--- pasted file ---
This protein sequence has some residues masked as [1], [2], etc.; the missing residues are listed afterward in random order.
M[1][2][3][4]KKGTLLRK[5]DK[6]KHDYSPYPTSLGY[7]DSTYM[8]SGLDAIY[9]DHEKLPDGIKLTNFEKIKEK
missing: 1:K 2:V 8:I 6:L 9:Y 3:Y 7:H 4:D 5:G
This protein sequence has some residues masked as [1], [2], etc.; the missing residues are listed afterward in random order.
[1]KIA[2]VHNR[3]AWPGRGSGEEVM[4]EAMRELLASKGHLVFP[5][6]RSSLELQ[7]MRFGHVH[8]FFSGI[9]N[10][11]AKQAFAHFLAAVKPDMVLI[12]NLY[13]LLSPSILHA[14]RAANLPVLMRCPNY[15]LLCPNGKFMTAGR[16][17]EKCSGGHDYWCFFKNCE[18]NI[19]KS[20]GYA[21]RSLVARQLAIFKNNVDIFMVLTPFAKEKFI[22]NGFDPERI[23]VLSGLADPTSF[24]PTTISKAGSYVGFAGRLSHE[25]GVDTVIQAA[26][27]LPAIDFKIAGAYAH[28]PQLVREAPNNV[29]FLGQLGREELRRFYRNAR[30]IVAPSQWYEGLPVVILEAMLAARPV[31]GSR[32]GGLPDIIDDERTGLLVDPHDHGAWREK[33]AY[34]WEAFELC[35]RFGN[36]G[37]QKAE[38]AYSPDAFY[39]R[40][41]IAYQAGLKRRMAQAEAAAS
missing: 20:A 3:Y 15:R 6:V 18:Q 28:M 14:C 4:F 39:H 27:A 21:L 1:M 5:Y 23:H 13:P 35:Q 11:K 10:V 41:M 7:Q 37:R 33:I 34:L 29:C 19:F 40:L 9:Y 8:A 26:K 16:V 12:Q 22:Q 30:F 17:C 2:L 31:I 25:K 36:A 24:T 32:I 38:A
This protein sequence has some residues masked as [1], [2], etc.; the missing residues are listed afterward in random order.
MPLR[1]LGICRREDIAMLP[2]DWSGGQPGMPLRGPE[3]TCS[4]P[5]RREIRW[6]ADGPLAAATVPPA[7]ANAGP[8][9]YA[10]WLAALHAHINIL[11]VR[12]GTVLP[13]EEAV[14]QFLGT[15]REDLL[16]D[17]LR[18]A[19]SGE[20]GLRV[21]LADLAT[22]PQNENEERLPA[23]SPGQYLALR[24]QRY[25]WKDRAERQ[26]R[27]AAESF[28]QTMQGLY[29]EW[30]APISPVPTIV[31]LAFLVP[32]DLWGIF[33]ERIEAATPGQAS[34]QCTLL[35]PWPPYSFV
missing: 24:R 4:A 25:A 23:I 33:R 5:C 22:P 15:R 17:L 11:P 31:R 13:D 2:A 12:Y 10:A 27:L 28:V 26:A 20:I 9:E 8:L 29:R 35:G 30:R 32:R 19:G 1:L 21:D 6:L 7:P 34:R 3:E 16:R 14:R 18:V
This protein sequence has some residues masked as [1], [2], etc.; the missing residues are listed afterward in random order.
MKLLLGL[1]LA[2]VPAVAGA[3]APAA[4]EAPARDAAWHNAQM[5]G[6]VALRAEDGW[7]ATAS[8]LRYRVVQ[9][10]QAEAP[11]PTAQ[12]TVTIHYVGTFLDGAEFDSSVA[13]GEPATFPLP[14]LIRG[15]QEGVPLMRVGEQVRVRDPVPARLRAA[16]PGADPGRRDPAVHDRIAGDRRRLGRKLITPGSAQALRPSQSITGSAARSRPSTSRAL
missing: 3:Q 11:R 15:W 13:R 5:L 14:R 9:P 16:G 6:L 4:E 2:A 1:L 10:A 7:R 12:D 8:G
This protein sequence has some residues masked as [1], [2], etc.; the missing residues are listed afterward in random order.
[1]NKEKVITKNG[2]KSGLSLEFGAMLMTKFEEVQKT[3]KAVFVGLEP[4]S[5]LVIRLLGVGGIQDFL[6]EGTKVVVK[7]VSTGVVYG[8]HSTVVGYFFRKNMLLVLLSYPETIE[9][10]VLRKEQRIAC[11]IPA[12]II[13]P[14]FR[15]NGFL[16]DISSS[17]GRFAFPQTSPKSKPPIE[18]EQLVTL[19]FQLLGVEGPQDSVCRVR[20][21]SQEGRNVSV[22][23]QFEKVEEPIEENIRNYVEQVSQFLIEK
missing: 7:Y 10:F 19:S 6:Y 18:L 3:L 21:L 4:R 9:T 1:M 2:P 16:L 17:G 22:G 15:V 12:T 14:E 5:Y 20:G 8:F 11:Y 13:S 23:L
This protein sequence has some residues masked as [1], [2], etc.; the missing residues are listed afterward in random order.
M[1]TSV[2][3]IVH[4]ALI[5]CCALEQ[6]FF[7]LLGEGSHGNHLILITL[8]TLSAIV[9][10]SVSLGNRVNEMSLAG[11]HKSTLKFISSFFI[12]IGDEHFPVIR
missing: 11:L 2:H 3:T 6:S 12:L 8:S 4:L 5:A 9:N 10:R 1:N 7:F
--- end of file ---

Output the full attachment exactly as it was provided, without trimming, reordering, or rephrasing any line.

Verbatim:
This protein sequence has some residues masked as [1], [2], etc.; the missing residues are listed afterward in random order.
M[1][2][3][4]KKGTLLRK[5]DK[6]KHDYSPYPTSLGY[7]DSTYM[8]SGLDAIY[9]DHEKLPDGIKLTNFEKIKEK
missing: 1:K 2:V 8:I 6:L 9:Y 3:Y 7:H 4:D 5:G
This protein sequence has some residues masked as [1], [2], etc.; the missing residues are listed afterward in random order.
[1]KIA[2]VHNR[3]AWPGRGSGEEVM[4]EAMRELLASKGHLVFP[5][6]RSSLELQ[7]MRFGHVH[8]FFSGI[9]N[10][11]AKQAFAHFLAAVKPDMVLI[12]NLY[13]LLSPSILHA[14]RAANLPVLMRCPNY[15]LLCPNGKFMTAGR[16][17]EKCSGGHDYWCFFKNCE[18]NI[19]KS[20]GYA[21]RSLVARQLAIFKNNVDIFMVLTPFAKEKFI[22]NGFDPERI[23]VLSGLADPTSF[24]PTTISKAGSYVGFAGRLSHE[25]GVDTVIQAA[26][27]LPAIDFKIAGAYAH[28]PQLVREAPNNV[29]FLGQLGREELRRFYRNAR[30]IVAPSQWYEGLPVVILEAMLAARPV[31]GSR[32]GGLPDIIDDERTGLLVDPHDHGAWREK[33]AY[34]WEAFELC[35]RFGN[36]G[37]QKAE[38]AYSPDAFY[39]R[40][41]IAYQAGLKRRMAQAEAAAS
missing: 20:A 3:Y 15:R 6:V 18:Q 28:M 14:C 4:F 39:H 27:A 21:L 1:M 5:Y 23:H 13:P 35:Q 11:K 10:V 41:M 7:Q 37:R 33:I 34:L 29:C 19:F 40:L 9:Y 8:A 26:K 16:V 12:Q 22:Q 30:F 17:C 2:L 31:I 25:K 36:A 24:T 32:I 38:A
This protein sequence has some residues masked as [1], [2], etc.; the missing residues are listed afterward in random order.
MPLR[1]LGICRREDIAMLP[2]DWSGGQPGMPLRGPE[3]TCS[4]P[5]RREIRW[6]ADGPLAAATVPPA[7]ANAGP[8][9]YA[10]WLAALHAHINIL[11]VR[12]GTVLP[13]EEAV[14]QFLGT[15]REDLL[16]D[17]LR[18]A[19]SGE[20]GLRV[21]LADLAT[22]PQNENEERLPA[23]SPGQYLALR[24]QRY[25]WKDRAERQ[26]R[27]AAESF[28]QTMQGLY[29]EW[30]APISPVPTIV[31]LAFLVP[32]DLWGIF[33]ERIEAATPGQAS[34]QCTLL[35]PWPPYSFV
missing: 24:R 4:A 25:A 23:I 33:R 5:C 22:P 15:R 17:L 11:P 31:R 13:D 2:A 12:Y 10:A 27:L 28:V 26:A 20:I 9:E 8:L 29:R 35:G 30:R 32:R 19:G 1:L 21:D 6:L 7:P 34:R 3:E 16:R 14:R 18:V
This protein sequence has some residues masked as [1], [2], etc.; the missing residues are listed afterward in random order.
MKLLLGL[1]LA[2]VPAVAGA[3]APAA[4]EAPARDAAWHNAQM[5]G[6]VALRAEDGW[7]ATAS[8]LRYRVVQ[9][10]QAEAP[11]PTAQ[12]TVTIHYVGTFLDGAEFDSSVA[13]GEPATFPLP[14]LIRG[15]QEGVPLMRVGEQVRVRDPVPARLRAA[16]PGADPGRRDPAVHDRIAGDRRRLGRKLITPGSAQALRPSQSITGSAARSRPSTSRAL
missing: 3:Q 11:R 15:W 13:R 5:L 14:R 9:P 16:G 6:L 4:E 2:A 1:L 10:A 7:R 12:D 8:G
This protein sequence has some residues masked as [1], [2], etc.; the missing residues are listed afterward in random order.
[1]NKEKVITKNG[2]KSGLSLEFGAMLMTKFEEVQKT[3]KAVFVGLEP[4]S[5]LVIRLLGVGGIQDFL[6]EGTKVVVK[7]VSTGVVYG[8]HSTVVGYFFRKNMLLVLLSYPETIE[9][10]VLRKEQRIAC[11]IPA[12]II[13]P[14]FR[15]NGFL[16]DISSS[17]GRFAFPQTSPKSKPPIE[18]EQLVTL[19]FQLLGVEGPQDSVCRVR[20][21]SQEGRNVSV[22][23]QFEKVEEPIEENIRNYVEQVSQFLIEK
missing: 7:Y 10:F 19:S 6:Y 18:L 3:L 21:L 4:R 9:T 1:M 2:P 16:L 17:G 22:G 15:V 12:T 14:E 5:Y 20:G 8:F 11:Y 13:S 23:L
This protein sequence has some residues masked as [1], [2], etc.; the missing residues are listed afterward in random order.
M[1]TSV[2][3]IVH[4]ALI[5]CCALEQ[6]FF[7]LLGEGSHGNHLILITL[8]TLSAIV[9][10]SVSLGNRVNEMSLAG[11]HKSTLKFISSFFI[12]IGDEHFPVIR
missing: 11:L 2:H 3:T 6:S 12:L 8:S 4:L 5:A 9:N 10:R 1:N 7:F